The Feed the Future Innovation Lab for Peanut and Mycotoxin is using peanuts to improve the nutritional status of undernourished pregnant women in Malawi.
Dr. Mark Manary, one of the Lab’s lead scientists and founder of Project Peanut Butter, is identifying and treating severely undernourished pregnant women with a peanut-based Ready-To-Use Therapeutic Food (RUTF). Pregnant women are a very vulnerable population in Malawi, where maternal deaths are 1 in 400, the third highest in the world. A large portion of stunting occurs in the womb, which is why good nutrition during pregnancy has a significant impact on a child’s growth potential. There is currently no standardized method to diagnose or treat moderate or severe undernutrition during pregnancy.
Peanuts are an ideal therapeutic food because, in addition to being high in protein, they are almost 50 percent fat or oil, which is a key element in the treatment of acute malnutrition.
“The beauty of the peanut formulation having so much oil in it is that its energy density is very high,” says Dr. Manary. “This means a spoonful of peanut-based food is equal in calories to 5 or 6 spoonfuls of a traditional cereal like corn or rice. If you are undernourished, you need to get those nutrients in you to catch up. The high oil, low water content of this peanut-based food means that it doesn’t spoil sitting around in a mud hut with a grass roof for two or three weeks. The food safety issues here are nominal, whereas if you cooked some kind of specialized porridge or dough and left it sitting around you couldn’t eat it the next day.”
The peanut-based RUTF has been well-received by Malawian women and is very popular.
In December, joining members of civil society, the private sector, donor organizations and other Government of Malawi officials, Malawi’s Minister of Agriculture and Food Security, Dr. James Munthali, presided over the country’s official launch of the New Alliance for Food Security and Nutrition. Malawi is one of ten African countries that have joined the New Alliance since it was announced by President Obama in 2012.
The launch event was held at Afri-Nut’s groundnut sorting and processing facility in Lilongwe. Afri-Nut is one of 23 companies that submitted Letters of Intent to invest in Malawi’s agriculture sector as part of their participation in the New Alliance. Many of these companies hosted exhibitions at the launch event, including Seed Co, the National Association of Smallholder Farmers of Malawi, Malawi Mangoes, Bio Energy Resources Limited, Ex Agris Africa, Dairiboard, Universal Industries and Rab Processors. These companies represent investments throughout Malawi’s agricultural value chain, from seed production to food processing.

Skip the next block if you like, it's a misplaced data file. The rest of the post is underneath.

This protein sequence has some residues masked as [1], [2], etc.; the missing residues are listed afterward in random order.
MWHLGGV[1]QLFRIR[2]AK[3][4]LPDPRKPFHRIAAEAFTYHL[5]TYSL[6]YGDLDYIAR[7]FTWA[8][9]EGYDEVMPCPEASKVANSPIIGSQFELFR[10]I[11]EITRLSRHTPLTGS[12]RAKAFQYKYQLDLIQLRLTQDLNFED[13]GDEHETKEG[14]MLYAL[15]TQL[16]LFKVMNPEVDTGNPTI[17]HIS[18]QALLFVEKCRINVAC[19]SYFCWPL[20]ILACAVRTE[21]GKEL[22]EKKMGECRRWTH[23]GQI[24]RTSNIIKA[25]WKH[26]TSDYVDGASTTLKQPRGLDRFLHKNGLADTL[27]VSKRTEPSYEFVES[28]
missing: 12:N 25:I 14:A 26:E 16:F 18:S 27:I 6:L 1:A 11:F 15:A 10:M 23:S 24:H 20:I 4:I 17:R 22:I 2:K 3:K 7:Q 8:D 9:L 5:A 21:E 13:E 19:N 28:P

In total, private sector companies have pledged more than $150 million in investments as part of Malawi’s New Alliance Cooperation Framework. This sum is in addition to $495 million pledged by development partners to support agriculture and food security in Malawi over the next three years.
Following the launch, private sector leaders joined senior Government of Malawi officials from a broad range of Ministries for a Public-Private Dialogue to advance commitments under the New Alliance. The Government of Malawi has pledged to move forward on 35 policy actions that will improve food security facilitate growth in Malawi’s agriculture sector. Some of these actions have already progressed, such as the removal of export bans for all crops except maize and rice as well as proposed revisions to Malawi’s Seed Act, which will align the country’s seed regulations with the Southern African Development Community and the Common Market for Eastern and Southern Africa.
As part of the dialogue, private sector participants presented case studies with recommendations for policy action around the priority areas of land and water, greater availability of certified seeds, and improved terms for agricultural finance.
As outlined by President Obama at the 2012 G-8 Summit, the New Alliance aims to accelerate responsible investment in African agriculture and lift 50 million people out of poverty by 2022. Benin, Malawi, Nigeria and Senegal all launched Cooperation Frameworks under the New Alliance over the course of 2013.